Urias is feel­ing bet­ter men­tally af­ter surgery

Los Angeles Times - - BASEBALL - By Pe­dro Moura pe­dro.moura@la­times.com Twit­ter: @pe­dro­moura

PHOENIX — Julio Urias vis­ited Chase Field to meet with Dodgers of­fi­cials Wed­nes­day. They planned to de­lin­eate how he would pro­ceed in his re­cov­ery from surgery for the torn an­te­rior cap­sule in his left shoul­der.

Tues­day marked six weeks since Urias’ sea­son-end­ing surgery, per­formed by Dr. Neal ElAt­tra­che. In the days sur­round­ing the oper­a­tion, the Dodgers did not make Urias avail­able to speak to re­porters. Oth­ers spoke for him, in­clud­ing Scott Bo­ras, his agent, and An­drew Fried­man, the Dodgers’ pres­i­dent of base­ball op­er­a­tions. Fried­man cited his frus­tra­tion and de­spair upon learn­ing what awaited the top pitch­ing prospect.

Speak­ing for the first time since the surgery, Urias said he had trou­ble pro­cess­ing the re­al­ity that his ca­reer would be set back so sig­nif­i­cantly.

“I had a lot of emo­tions,” Urias said through in­ter­preter Je­sus Quinonez. “You feel sad­ness. You feel an­gry. Ev­ery­thing goes to your head. You think about your ca­reer, ev­ery­thing you’ve done to get to that point.

“I tried to get out of that stage as fast as I could. Now I feel very mo­ti­vated and ready for ev­ery­thing.”

Man­ager Dave Roberts said he sensed from con­ver­sa­tion that Urias had re­cently ad­justed his per­spec­tive.

“He had clar­ity,” Roberts said. “And, in re­cent weeks, he hadn’t re­ally had that.”

Urias will turn 21 on Satur­day. Af­ter de­but­ing at 19 a year ago and suc­ceed­ing, the pre­co­cious left-han­der walked more men than he struck out in an early-sea­son stint with the Dodgers. Three weeks af­ter he was sent down to triple-A Ok­la­homa City, he tore the cap­sule amid an eight-strike­out start.

Pain pre­cip­i­tated more than a week of in­ac­tion, which prompted sev­eral tests, and, even­tu­ally, the di­ag­no­sis, con­sid­ered one of the most se­vere a pitcher can re­ceive. When ma­jor lea­guers have had the surgery Urias un­der­went, they have of­ten been un­able to re­claim their peak form.

“I’m not scared,” Urias said of that pos­si­bil­ity. “I’m think­ing pos­i­tively, 100%. I’m think­ing about com­ing back and think­ing I may be even bet­ter if I put in the work. I’m not wor­ried about be­ing the same player, com­ing back the same way. I’m just be­ing pos­i­tive and get­ting my work in.”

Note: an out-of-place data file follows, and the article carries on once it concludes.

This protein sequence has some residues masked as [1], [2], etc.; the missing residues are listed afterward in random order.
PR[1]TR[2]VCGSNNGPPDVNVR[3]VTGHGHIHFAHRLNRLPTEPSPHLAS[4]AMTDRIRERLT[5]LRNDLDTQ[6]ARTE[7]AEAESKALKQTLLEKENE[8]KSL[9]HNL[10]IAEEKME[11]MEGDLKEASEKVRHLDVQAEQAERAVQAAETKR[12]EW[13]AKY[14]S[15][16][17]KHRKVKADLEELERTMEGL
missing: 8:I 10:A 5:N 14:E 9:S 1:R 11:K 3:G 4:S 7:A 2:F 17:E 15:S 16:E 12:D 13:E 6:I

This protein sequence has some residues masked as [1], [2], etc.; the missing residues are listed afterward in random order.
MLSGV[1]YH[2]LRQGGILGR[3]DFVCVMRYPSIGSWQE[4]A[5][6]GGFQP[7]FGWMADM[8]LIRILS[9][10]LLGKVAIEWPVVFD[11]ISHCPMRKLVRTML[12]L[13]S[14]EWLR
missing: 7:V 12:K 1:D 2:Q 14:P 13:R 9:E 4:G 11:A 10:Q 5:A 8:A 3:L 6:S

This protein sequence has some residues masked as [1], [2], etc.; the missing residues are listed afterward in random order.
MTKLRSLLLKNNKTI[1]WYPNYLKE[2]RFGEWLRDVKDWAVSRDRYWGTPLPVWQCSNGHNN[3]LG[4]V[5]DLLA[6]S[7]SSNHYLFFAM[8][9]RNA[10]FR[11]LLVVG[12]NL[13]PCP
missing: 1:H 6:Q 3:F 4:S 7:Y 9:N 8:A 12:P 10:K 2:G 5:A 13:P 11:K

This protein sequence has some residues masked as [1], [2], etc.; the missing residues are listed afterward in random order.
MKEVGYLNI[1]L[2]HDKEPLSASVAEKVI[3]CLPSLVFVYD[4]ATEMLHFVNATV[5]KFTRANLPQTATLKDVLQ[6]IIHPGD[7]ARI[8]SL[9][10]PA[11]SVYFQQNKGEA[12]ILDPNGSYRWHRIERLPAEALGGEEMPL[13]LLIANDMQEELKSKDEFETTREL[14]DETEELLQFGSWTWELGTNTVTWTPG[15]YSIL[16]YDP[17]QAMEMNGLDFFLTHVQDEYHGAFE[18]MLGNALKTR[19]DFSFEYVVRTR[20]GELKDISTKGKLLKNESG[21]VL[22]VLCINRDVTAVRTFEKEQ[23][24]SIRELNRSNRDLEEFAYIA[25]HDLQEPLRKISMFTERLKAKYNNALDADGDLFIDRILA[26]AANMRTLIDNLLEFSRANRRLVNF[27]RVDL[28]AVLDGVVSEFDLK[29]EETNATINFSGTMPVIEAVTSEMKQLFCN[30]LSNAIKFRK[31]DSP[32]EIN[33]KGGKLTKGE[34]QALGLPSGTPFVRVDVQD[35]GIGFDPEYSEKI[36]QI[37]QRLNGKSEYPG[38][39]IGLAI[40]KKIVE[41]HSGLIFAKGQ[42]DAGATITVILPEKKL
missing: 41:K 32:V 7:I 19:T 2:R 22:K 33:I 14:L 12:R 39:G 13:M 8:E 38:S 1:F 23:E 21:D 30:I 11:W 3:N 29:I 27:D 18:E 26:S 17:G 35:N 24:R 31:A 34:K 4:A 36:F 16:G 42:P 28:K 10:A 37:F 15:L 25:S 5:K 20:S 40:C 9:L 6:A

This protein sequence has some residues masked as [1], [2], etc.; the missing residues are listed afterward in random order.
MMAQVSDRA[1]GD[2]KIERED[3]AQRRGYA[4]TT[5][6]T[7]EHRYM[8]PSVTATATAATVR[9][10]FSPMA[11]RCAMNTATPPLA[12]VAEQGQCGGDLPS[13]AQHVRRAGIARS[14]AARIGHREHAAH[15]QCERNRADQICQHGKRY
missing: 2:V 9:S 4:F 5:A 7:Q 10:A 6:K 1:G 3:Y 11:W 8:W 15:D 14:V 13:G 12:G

Urias said he was en­cour­aged by ElAt­tra­che’s cheery post-oper­a­tion re­port, which stated that “ev­ery­thing was bet­ter than ex­pected.” Un­like most sim­i­lar tears, Urias’ lacked scar tis­sue in the area be­cause it had torn in an acute fash­ion.

“He ob­vi­ously can’t guar­an­tee any­thing,” Urias said of ElAt­tra­che. “That de­pends on my re­hab and how much work I put in, but af­ter a month and a cou­ple days, I feel re­ally good.”

Fried­man has ex­pressed hope Urias could pitch in 2018. Urias was un­sure when he could re­turn.

“When God wants me to,” he said, “and when I’m ready.”

Urias said he had re­ceived lots of en­cour­ag­ing mes­sages from ballplay­ers. He par­tic­u­larly prized the note he re­ceived from Wash­ing­ton re­liever Oliver Perez, who like him hails from Cu­li­a­can, Mex­ico.

“I ap­pre­ci­ate the ad­vice from ev­ery­one,” Urias said. “But some­times when your coun­try­man reaches out, it helps send the mes­sage even clearer.”

Short hops

Clay­ton Ker­shaw’s first bullpen ses­sion since his July 23 back in­jury is sched­uled for Fri­day at Dodger Sta­dium. … Roberts re­it­er­ated his ex­pec­ta­tion that out­fielder An­dre Ethier, 35, will soon be­gin a re­hab as­sign­ment. He said Sept. 1 re­mains a re­al­is­tic ac­ti­va­tion date for Ethier, who has bat­ted only 26 times since 2015. Ethier took bat­ting prac­tice at Chase Field.

Newspapers in English

Newspapers from USA

© PressReader. All rights reserved.